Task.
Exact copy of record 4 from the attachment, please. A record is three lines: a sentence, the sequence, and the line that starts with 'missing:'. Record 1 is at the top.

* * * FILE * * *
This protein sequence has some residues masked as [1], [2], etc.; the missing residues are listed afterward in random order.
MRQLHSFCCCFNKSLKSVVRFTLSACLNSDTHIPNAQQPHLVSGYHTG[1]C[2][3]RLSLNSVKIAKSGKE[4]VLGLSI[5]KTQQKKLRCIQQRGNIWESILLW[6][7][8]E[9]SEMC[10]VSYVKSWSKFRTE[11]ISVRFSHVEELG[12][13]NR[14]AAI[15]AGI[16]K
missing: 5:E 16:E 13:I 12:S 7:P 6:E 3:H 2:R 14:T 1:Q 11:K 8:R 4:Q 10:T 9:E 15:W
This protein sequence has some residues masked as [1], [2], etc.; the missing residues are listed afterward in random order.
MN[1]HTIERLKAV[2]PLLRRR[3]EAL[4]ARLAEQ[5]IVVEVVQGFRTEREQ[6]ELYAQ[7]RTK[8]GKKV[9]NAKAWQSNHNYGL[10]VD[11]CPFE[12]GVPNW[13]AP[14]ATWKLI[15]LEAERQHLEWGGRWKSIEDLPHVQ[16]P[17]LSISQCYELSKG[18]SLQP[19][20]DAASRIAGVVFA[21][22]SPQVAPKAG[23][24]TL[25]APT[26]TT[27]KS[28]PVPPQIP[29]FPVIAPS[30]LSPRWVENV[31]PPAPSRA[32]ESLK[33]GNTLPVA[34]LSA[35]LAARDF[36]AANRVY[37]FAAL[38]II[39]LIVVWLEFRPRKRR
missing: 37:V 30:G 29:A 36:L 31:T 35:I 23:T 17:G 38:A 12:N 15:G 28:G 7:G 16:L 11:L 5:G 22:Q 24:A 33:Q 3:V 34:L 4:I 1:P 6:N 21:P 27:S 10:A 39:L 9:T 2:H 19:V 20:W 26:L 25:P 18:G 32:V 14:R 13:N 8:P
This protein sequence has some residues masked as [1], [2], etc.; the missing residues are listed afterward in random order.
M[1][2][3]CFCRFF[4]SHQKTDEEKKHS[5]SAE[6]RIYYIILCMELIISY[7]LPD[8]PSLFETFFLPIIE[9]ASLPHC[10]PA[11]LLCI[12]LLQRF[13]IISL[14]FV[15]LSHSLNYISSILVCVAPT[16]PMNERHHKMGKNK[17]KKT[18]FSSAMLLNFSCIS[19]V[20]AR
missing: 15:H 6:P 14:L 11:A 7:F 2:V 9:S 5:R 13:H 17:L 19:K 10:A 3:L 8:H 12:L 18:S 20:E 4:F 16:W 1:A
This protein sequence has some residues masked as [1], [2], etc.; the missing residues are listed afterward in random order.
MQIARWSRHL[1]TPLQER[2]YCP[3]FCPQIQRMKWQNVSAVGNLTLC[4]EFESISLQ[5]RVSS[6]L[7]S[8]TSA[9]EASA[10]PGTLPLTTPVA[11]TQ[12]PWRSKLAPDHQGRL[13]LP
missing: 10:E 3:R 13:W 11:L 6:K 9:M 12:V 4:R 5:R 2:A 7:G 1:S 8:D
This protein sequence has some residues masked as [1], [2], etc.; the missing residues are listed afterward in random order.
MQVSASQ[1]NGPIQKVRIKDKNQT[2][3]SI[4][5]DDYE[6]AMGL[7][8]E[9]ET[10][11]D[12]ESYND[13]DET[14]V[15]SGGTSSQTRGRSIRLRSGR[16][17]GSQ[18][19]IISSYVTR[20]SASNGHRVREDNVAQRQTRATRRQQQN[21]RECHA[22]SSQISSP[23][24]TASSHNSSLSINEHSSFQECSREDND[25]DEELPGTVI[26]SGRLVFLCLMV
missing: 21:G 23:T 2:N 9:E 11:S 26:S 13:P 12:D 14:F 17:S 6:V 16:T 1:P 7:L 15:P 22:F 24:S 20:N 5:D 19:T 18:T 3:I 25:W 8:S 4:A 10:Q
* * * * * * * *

This protein sequence has some residues masked as [1], [2], etc.; the missing residues are listed afterward in random order.
MQIARWSRHL[1]TPLQER[2]YCP[3]FCPQIQRMKWQNVSAVGNLTLC[4]EFESISLQ[5]RVSS[6]L[7]S[8]TSA[9]EASA[10]PGTLPLTTPVA[11]TQ[12]PWRSKLAPDHQGRL[13]LP
missing: 10:E 3:R 13:W 11:L 6:K 9:M 12:V 4:R 5:R 2:A 7:G 1:S 8:D